Wednesday, August 19, 2009

Settling back

I was just talking to my friend Rae from My Life in Korea, who just returned home after two years abroad. She was telling me how difficult it is to settle back into her old life. I completely understand. I think it's easier to adjust to a new culture, than it is to get back into your old life. And just yesterday, Des from Des in Real Life posted a great entry about life after being an expat.

Reading from them reminded me of my own experience with settling back, and made me think about how badly I handled things. What doesn't kill you makes you stronger, right? I'm not sure if I'm any stronger by now, but I'm definitely wiser. If I had to do it over, I'd do it differently.

My biggest mistake was... well, where should I start. I came back in the dead of winter. February. Freezing cold, tons of snow, nothing fun to do. I came home without a job, and most importantly, without a plan. I came home in the midst of a relationship mess. I came home with a broken heart, not just from the relationship, but from departing Seoul, a city I had grown to love, a city I was not ready to leave just yet. I came home living in some kind of fantasy world. Thinking I had it all figured out, thinking nothing would ever fall apart. But it all did. And I made some people feel horrible. Myself included.

The best thing was my home. I had kept my apartment, which was a smart move. And I'm glad it was there, it was the only comforting thing for several weeks. And I really did lucked out with the job situation. I found something rather quickly, something I liked, something in my field. However, the winter lasted forever, life back home was more expensive than I remembered, my friendships had changed, and so had I. Little things like setting up a new cell phone, an internet connection, insurance, were just so boring and depressing. Things just didn't go as planned, which made me realize that I had been a bit silly, thinking everything would be... perfect. I spent my first few weeks looking up flights to go back to Incheon... seriously.

But I gave it a try. Slowly things started getting better, but now that I look back, I wish I had handled things in a different manner. I would have traveled for a few months after Korea- to escape the Canadian winter, and to give myself some kind of transition. I would have had some kind of career plan, and some exciting personal projects to work on.

I wasn't a complete failure, but I definitely learned a lot from the past months. Going home can be much smoother if you have things to look forward to, especially new things. Just settling back into your old life is going to be depressing, because most things at home haven't changed, and you have, so it will never be the same. Your experience abroad does not seem real to most people, in the sense that they cannot relate, so you feel lonely with your thoughts.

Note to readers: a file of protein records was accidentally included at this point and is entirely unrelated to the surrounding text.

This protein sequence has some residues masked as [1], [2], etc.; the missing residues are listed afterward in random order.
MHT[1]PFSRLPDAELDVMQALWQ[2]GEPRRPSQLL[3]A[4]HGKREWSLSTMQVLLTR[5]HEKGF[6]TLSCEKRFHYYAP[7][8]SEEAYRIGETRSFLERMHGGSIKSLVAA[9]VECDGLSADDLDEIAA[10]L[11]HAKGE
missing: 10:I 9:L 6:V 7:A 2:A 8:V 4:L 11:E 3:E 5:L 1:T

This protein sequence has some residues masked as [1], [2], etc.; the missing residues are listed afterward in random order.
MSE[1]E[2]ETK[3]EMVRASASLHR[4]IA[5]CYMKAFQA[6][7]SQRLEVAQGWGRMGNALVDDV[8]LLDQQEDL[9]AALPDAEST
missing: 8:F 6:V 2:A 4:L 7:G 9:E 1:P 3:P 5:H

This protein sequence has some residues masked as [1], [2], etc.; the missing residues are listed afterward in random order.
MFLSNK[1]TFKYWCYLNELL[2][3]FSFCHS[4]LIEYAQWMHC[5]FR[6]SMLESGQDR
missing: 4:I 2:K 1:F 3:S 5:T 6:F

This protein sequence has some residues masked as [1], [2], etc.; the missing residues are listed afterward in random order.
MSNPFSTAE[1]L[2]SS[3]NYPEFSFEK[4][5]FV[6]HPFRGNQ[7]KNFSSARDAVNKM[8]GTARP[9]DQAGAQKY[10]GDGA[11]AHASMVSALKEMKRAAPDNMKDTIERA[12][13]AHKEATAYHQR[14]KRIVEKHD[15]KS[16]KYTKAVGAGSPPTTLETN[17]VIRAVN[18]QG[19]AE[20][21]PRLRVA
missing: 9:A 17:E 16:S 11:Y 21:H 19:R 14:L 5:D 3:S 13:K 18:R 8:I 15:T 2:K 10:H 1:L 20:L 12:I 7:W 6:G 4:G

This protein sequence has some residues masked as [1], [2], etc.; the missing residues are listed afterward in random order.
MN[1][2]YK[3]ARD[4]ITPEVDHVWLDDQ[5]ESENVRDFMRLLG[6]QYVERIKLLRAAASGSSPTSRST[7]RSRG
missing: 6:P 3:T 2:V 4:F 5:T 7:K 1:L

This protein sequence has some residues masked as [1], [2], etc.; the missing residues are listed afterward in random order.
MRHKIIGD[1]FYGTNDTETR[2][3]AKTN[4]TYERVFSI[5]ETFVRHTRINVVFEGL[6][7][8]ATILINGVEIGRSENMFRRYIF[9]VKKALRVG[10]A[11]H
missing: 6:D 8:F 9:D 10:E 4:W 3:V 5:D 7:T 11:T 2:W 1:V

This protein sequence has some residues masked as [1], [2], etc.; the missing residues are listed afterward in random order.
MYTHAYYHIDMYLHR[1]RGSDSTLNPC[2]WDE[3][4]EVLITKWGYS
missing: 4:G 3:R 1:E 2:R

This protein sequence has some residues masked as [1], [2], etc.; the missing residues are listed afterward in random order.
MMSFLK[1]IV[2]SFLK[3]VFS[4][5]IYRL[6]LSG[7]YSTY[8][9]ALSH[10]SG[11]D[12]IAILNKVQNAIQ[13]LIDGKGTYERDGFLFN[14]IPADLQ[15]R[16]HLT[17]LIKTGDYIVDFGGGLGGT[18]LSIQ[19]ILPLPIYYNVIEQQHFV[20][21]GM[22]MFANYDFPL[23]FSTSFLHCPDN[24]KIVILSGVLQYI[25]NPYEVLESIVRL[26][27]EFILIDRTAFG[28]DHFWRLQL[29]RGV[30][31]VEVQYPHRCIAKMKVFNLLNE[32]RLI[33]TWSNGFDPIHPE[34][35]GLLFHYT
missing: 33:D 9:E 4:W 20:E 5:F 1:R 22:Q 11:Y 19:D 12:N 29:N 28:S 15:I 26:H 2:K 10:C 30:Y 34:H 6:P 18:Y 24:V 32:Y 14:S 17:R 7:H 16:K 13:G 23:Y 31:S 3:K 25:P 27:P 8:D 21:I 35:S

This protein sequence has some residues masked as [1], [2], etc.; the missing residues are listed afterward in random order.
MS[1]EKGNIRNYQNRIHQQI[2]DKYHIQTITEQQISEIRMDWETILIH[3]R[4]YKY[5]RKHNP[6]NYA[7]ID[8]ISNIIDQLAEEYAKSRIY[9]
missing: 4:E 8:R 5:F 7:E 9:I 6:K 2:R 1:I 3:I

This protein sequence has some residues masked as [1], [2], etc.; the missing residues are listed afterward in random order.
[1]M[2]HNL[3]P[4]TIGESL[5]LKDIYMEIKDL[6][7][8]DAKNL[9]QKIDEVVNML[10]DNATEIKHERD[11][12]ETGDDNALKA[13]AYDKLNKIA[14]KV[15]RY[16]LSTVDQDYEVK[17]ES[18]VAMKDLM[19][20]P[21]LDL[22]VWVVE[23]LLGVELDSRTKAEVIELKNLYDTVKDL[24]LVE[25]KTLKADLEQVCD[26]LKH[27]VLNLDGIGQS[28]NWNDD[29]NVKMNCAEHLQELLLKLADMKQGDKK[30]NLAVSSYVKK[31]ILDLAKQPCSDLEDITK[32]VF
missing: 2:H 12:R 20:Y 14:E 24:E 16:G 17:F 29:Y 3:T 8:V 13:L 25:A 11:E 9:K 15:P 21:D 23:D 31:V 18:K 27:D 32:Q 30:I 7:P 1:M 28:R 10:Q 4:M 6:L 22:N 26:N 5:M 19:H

I'm glad I kept some of my acquired habits from Korea, such as my ability to spend more time alone, my desire to meet new people, and to try new activities and places. Since being back from Seoul, I've completely rediscovered my own city, met tons of new friends, and I'm way more outgoing than I used to be. Even though I felt like being alone most of the time, I'd force myself to go out, and always enjoyed myself anyways. I brought my Seoul personality to Montreal, and it translated quite well.

In the end, I think I did alright, because I'm definitely okay now. Some messes are a bit harder to fix, but for the most part, I feel great. I'm not sure I'm the best person to turn to for advice, but that's what I learned. So, this post goes out to Rae... and Des... and Stephanie, my fellow Seoulite, who's heading home in a few days... and to Annie, who's coming home after traveling the world. Coming back to your old life sucks, but instead of trying to make everything the same, just start something fresh. It just takes some time. You'll be just fine.

{Words of wisdom from V.V., horsing around at work. You can take me seriously. I promise.}

{Oh, copious amounts of cocktails and partying is definitely helpful... kidding, kidding.}


Anonymous said...

EXCELLENT move on keeping your apartment. Unfortunately, I came back to my parents lol...but if i had to find a place of my own upon coming back, I think I'd go crazy. It is SO very depressing doing things like getting internet, cell phone, car insurance, etc....I never had to do those in Korea..and in Korean it was so fast. If I wanted to go somewhere, I could hop on a bus or the subway. Here, I feel trapped that I can't go ANYWHERE. I tried walking to the store one day...let's just say I almost died getting there...and it was only 5 blocks away.